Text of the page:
Folks, I’m taking a deep breath. This post is about one of the easiest, most laid-back dishes in my repertoire. While I did snap a few photos, I didn’t stress about the lighting or try to style the food or plating. I just wanted to do an easy-breezy blog post since it’s been a while.
Most everyone I know has a lot going on- everyone has periods where things get crazy, time is maxed out, and they feel completely spread thin. So I try not to go on TOO much about how nuts everything feels, because it’s like “boo hoo, you’re not the only one who has a million things to do and no time to do them in”. But the past couple weeks were frantic even by my standards. Blogging, of course, didn’t even make the list of things to do during this time, but I hope to rectify that in the next week or two before things get busy again with my sister’s wedding.
The Friday morning of Memorial weekend, I left for my sister’s bachelorette party in Nashville. I had worked all week and tried to get things ready bit by bit- shopping for gifts, laundry, making sure there was food for the cats, a trip to the library for books on tape and Nashville guides, and all the other little pre-trip things that needed attending to. Packing and straightening the house, of course, always gets left until the last possible minute. So, as I was trying to get things together at 10:30 Thursday night, I got an unexpected call from my friend Youn, an old acquaintance from my Toulouse days. He and a friend were traveling around the U.S. and wanted to know, could they possibly come and stay for a few days? Of course! I replied, while inwardly starting to panic. The house was reasonably tidy- I don’t like to come home to a mess- but it was nowhere near “house-guest clean”. I would have to drive 10 hours, then spend a few hours cleaning Monday night, because I had to work on Tuesday and they were arriving that evening. Also sandwiched into the week’s schedule were two Scarlet Oaks shows, one of which was in Cleveland.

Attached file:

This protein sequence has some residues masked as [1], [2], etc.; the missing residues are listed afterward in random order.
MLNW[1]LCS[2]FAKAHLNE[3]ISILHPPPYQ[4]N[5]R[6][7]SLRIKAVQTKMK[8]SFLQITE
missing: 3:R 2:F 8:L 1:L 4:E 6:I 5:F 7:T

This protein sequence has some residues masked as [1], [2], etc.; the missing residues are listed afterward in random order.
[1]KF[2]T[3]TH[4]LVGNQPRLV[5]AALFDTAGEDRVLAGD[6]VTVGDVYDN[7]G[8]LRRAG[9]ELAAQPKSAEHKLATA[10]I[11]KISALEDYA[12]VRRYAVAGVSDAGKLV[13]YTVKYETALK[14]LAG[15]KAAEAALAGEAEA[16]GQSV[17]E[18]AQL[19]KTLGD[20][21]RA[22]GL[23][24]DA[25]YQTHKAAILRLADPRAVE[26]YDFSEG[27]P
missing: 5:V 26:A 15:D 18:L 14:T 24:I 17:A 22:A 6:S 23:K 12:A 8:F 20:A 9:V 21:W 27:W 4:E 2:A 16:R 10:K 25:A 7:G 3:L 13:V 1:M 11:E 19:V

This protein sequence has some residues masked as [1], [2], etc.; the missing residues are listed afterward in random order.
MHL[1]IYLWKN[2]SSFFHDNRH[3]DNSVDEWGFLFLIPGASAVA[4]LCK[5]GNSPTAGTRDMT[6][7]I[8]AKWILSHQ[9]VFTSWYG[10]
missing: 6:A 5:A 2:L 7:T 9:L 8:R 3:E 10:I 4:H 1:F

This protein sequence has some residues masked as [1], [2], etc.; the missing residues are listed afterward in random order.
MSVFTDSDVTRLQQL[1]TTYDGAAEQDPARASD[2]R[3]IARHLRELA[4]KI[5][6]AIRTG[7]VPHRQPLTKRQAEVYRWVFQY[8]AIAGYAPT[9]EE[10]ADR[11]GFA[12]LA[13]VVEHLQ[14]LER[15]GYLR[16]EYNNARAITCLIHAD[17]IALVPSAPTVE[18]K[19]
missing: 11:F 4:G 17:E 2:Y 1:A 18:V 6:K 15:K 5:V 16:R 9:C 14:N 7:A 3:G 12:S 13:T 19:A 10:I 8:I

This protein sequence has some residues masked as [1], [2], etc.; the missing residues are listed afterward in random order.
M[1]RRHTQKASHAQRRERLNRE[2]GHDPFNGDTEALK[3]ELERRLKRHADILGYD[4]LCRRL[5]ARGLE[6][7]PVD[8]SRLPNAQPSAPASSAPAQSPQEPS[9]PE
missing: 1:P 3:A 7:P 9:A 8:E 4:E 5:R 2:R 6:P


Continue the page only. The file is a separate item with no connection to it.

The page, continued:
Long story short, I pulled everything together the best I could and we had a nice time (more about their visit in a later post), but coming back from a trip and then entertaining for 5 days left me wiped out. Sunday I wanted to cook, but I knew I needed to do something hyper-simple. My mind jumped to this dish of white beans with tomato and sage (one I’ve made many times before) because of the abundance of sage in my herb garden right now. This is one of the easiest dishes I know, and it goes great with some grilled Italian sausages. Unfortunately the weather didn’t cooperate so our sausages were pan-grilled in the cast-iron skillet, but that actually made things even easier. I threw together a green salad as well as some cucumbers with labneh (thick strained yogurt), scallion, lemon and parsley, we cracked open a bottle of red, and reveled in our simple feast as we breathed a sigh of relief at not having anywhere to be or anyone to entertain. While I love having guests, a quiet evening with my sweetheart was just what I needed to get grounded and catch my breath.
If your sage is blowing up right now too, check out this post from Clotilde of Chocolate & Zucchini on 45 things to do with fresh sage!
This recipe is originally from a low-fat cookbook, and you can certainly choose to make it that way, but I of course like it with generous amounts of olive oil. Obviously, you can cook the beans from dried, or use fresh tomatoes if in season, but the point is that you can open a few cans and have a pretty tasty and respectable side dish ready in about 15 minutes. For the vegetarian folks out there, you could certainly serve this alongside veggie sausage or even some risotto to get the complete rice+beans protein combo.
2 15 or 19-oz cans cannellini beans*, rinsed and drained (I prefer the bigger cans if you can find them)
1 28-oz can good quality diced tomatoes, drained, juice reserved*
3-6 cloves garlic, depending on size, to yield about 2 Tbs minced
about 25-30 washed sage leaves, to yield 3-4 Tbs minced
salt & pepper to taste
*Another type of white bean can be substituted if necessary.
**My version appears more “saucy” because I used whole canned plum tomatoes and just squished them up with my hands as I added them to the pot. Remember, this dish is all about whatever’s easiest.
Put a few Tbs of olive oil in a medium-sized heavy saucepan over medium-low heat. When warm, add the garlic, stirring frequently (you want it to soften but not brown). After a couple minutes, increase the heat slightly and add the sage. Cook for a couple more minutes, then add the drained tomatoes. Cook for a few minutes to blend the flavors, then add the beans and cook until heated through. If the dish seems too dry, add a bit of the reserved tomato juice. Drizzle a little more olive oil on top if desired, and serve.